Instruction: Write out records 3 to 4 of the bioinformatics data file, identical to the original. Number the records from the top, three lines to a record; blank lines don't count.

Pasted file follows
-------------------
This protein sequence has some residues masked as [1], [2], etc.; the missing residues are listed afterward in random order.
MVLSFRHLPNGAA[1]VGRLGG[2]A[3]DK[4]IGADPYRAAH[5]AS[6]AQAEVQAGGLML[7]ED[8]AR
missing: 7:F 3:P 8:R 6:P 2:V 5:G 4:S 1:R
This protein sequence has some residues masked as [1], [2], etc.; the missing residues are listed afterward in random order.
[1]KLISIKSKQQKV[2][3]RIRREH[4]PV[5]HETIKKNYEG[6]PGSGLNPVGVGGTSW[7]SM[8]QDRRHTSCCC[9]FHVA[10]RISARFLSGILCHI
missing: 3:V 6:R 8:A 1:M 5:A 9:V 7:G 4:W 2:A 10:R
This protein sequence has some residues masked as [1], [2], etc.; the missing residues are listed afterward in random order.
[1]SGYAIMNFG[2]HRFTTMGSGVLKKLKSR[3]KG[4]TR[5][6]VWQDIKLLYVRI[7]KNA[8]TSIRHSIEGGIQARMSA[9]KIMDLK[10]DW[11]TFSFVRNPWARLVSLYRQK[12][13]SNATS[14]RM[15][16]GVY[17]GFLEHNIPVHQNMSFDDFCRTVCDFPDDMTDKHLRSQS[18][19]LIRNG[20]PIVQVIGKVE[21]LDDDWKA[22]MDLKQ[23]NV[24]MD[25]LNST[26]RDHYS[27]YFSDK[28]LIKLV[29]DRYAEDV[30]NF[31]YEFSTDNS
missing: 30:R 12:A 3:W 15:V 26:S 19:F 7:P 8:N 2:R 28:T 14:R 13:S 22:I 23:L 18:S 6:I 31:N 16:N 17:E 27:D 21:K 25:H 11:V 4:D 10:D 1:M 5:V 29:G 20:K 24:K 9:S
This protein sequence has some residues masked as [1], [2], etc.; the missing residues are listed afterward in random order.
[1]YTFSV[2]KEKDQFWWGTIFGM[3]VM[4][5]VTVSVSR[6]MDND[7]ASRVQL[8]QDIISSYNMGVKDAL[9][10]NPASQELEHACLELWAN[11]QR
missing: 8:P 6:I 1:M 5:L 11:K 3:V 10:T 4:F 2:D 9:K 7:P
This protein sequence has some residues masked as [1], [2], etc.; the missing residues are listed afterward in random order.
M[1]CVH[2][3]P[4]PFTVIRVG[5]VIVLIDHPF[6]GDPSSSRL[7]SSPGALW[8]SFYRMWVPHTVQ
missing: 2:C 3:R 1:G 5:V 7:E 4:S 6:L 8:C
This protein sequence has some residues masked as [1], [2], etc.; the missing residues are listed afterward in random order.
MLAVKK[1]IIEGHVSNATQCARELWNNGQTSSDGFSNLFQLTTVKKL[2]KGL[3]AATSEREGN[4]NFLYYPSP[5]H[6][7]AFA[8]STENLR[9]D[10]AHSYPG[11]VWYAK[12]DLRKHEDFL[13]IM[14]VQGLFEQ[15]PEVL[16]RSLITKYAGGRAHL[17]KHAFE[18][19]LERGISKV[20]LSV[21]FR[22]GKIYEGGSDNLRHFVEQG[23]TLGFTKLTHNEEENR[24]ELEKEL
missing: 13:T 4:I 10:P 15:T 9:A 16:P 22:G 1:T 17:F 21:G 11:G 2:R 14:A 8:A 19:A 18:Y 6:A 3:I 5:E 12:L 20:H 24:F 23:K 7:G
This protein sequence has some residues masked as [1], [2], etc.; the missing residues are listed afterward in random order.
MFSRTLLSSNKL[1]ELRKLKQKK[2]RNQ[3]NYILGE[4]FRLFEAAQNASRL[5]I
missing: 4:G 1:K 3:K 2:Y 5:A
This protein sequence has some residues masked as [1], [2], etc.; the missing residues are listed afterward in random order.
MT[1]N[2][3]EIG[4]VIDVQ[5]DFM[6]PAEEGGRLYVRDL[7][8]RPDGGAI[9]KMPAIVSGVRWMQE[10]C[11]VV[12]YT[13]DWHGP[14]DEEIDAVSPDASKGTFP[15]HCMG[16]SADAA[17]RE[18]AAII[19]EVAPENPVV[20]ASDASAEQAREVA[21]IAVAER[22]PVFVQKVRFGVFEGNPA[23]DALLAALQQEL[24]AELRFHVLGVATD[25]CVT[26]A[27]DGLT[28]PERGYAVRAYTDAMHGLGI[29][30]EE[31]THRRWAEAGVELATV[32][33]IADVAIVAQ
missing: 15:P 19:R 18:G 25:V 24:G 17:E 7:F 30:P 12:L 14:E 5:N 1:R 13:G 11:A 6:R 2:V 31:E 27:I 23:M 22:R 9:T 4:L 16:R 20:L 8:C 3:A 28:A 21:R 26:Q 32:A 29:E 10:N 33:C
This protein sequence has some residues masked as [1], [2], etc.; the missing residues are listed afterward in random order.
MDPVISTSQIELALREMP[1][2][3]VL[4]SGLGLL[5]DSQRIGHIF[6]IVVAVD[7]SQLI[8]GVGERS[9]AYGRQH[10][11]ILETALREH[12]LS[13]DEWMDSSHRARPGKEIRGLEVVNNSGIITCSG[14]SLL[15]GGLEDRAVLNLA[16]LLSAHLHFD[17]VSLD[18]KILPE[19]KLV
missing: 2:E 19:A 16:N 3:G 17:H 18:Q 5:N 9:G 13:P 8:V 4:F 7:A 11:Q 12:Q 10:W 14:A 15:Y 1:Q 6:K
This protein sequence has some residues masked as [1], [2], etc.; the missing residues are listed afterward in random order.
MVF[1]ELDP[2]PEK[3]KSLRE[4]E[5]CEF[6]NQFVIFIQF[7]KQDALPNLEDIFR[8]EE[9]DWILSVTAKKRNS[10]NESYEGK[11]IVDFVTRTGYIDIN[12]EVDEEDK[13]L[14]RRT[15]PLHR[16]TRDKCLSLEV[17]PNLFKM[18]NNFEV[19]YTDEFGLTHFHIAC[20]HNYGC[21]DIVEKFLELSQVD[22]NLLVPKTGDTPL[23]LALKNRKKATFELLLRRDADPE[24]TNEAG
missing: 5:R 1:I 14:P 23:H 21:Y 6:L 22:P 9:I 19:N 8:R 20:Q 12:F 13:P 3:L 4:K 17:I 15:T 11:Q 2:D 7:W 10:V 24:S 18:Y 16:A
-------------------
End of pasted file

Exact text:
This protein sequence has some residues masked as [1], [2], etc.; the missing residues are listed afterward in random order.
[1]SGYAIMNFG[2]HRFTTMGSGVLKKLKSR[3]KG[4]TR[5][6]VWQDIKLLYVRI[7]KNA[8]TSIRHSIEGGIQARMSA[9]KIMDLK[10]DW[11]TFSFVRNPWARLVSLYRQK[12][13]SNATS[14]RM[15][16]GVY[17]GFLEHNIPVHQNMSFDDFCRTVCDFPDDMTDKHLRSQS[18][19]LIRNG[20]PIVQVIGKVE[21]LDDDWKA[22]MDLKQ[23]NV[24]MD[25]LNST[26]RDHYS[27]YFSDK[28]LIKLV[29]DRYAEDV[30]NF[31]YEFSTDNS
missing: 30:R 12:A 3:W 15:V 26:S 19:F 7:P 8:N 2:R 28:T 14:R 13:S 22:I 23:L 18:S 6:I 31:N 16:N 17:E 27:D 21:K 25:H 11:V 4:D 10:D 1:M 5:V 29:G 20:K 24:K 9:S
This protein sequence has some residues masked as [1], [2], etc.; the missing residues are listed afterward in random order.
[1]YTFSV[2]KEKDQFWWGTIFGM[3]VM[4][5]VTVSVSR[6]MDND[7]ASRVQL[8]QDIISSYNMGVKDAL[9][10]NPASQELEHACLELWAN[11]QR
missing: 8:P 6:I 1:M 5:L 11:K 3:V 10:T 4:F 2:D 9:K 7:P